Raymond Ross reports on how one education authority encourages democracy and citizenship in pupils of all ages
Speaking to item seven, Young People and Substance Abuse, at Stirling Council's children's committee meeting, Jennifer O'Neill gave a positive appraisal of Balfron High School's confidential counselling service.
She described the "Hole-in-the-Wall", a dedicated space in the school where properly vetted senior pupils, trained by the guidance staff in counselling skills, offer confidential advice and support. Her appraisal of this advice and support system, which raised points about tackling drugs issues, was welcomed and individual committee members picked up some of her points and developed them.
In other words, it was committee business as usual - except that Jennifer O'Neill is not an elected councillor. She is a sixth year student at Balfron High School and an elected student representative, the third to serve on Stirling Council's children's committee.
The children's committee differs from a traditional education committee not only in that it has a student representative, but also that the director of housing and social services also reports to it, along with the director of education services.
"This means that all children's and family issues are dealt with together, everything affecting our young people from HMI inspections and school attendance to foster care and adoption," says Margaret Doran, head of education services.
"Integration is the key to our approach and that also means empowering pupils," she says.
Jennifer O'Neill is evidence of this integration and empowerment. She has served as a pupil council representative at her own school for the past three years as well as being on the student forum for the past two years.
Every Stirling school has a pupil council where children and young people are elected to represent classes and stages in the school and to contribute to the decision-making process in matters which affect them and the whole school community.
"Pupil councils are consulted about policy matters at school level and education service policies are considered in some pupil councils," says Margaret Doran.
The student forum on which Jennifer serves consists of two representatives from each secondary school, who meet once a term to consider issues which affect them, including council policies and practices.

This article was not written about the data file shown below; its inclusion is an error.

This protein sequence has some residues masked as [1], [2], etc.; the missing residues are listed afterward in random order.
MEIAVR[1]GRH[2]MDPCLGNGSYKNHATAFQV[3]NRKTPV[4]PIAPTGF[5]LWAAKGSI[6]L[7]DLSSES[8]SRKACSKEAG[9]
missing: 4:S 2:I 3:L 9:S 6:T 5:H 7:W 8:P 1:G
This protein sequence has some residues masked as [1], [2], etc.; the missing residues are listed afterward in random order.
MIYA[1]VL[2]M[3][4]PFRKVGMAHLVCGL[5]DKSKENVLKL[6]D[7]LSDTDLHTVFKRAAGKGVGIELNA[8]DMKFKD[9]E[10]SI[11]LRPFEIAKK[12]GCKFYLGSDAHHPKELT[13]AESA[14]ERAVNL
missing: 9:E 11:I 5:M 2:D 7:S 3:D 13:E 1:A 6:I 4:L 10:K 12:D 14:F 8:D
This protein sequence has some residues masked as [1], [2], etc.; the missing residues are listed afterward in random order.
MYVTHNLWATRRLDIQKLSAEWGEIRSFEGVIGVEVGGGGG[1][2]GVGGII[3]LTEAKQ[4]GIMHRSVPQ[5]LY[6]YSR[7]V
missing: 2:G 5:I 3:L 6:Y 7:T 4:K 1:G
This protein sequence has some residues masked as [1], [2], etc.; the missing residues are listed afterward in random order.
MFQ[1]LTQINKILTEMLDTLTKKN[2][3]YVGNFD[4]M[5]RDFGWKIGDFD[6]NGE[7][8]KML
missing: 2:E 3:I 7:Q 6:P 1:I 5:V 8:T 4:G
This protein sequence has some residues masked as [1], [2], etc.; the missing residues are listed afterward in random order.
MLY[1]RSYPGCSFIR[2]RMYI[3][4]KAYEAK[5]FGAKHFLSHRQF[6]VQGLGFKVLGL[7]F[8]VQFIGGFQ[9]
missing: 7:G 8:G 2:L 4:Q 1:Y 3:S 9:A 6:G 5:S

Children from P5 to S6 also attend area forum meetings twice a term to raise issues which affect their quality of life. "Recently, for example, a P7 girl from St Ninian's Primary attended a Stirling and Bannockburn area forum to raise the issue of a flooded underpass which was causing concern for children at the school who were having difficulties crossing the road," says Ms Doran.
"In another instance, Cornton Primary School pupils were involved with the council architects designing the new shopping precinct and they made a representation to the area forum."
With regard to public inquiries raised at area forums, the council is committed to responding within 10 working days.
Over and above these councils and forums, there is a Stirling civic assembly which meets six times annually and is attended by some 25 secondary pupils. "We believe this is democracy at work," says Ms Doran. "It is about encouraging citizenship and responsibility, and the process begins with circle time in every primary and in some secondary classes.
"In circle time, each child is involved in a democratic decision-making process. Circle time sows the seeds of empowerment and raises self-esteem. It's also about problem solving," she says.
At a P4 circle time at Allan's Primary in Stirling, pupils are discussing bullying. Although relating to a recent case of bullying, no names are mentioned. The children discuss what they think of bullies. Responses vary from "I think they are good on the inside and bad on the outside" and "I think they will regret what they do" to "I think they should go to private schools" and "I think they should be strung up".
They also discuss what to do if you are bullied: "Keep away from them"; "Ignore them"; "Tell a grown up"; "Go to a teacher". Returning to class, each pupil draws a picture of what they think a bully looks like.
"Circle time allows the pupils to express themselves, to share their feelings and experiences and to feel their opinion is valued," says headteacher Mairi Breen.
Ask Jennifer O'Neill at the other end of the age range what she thinks of the children's committee meeting, and her words echo those of Ms Breen: "I felt that what I said was valued. Points I raised were taken seriously. It wasn't tokenism. It certainly encourages me to speak up more."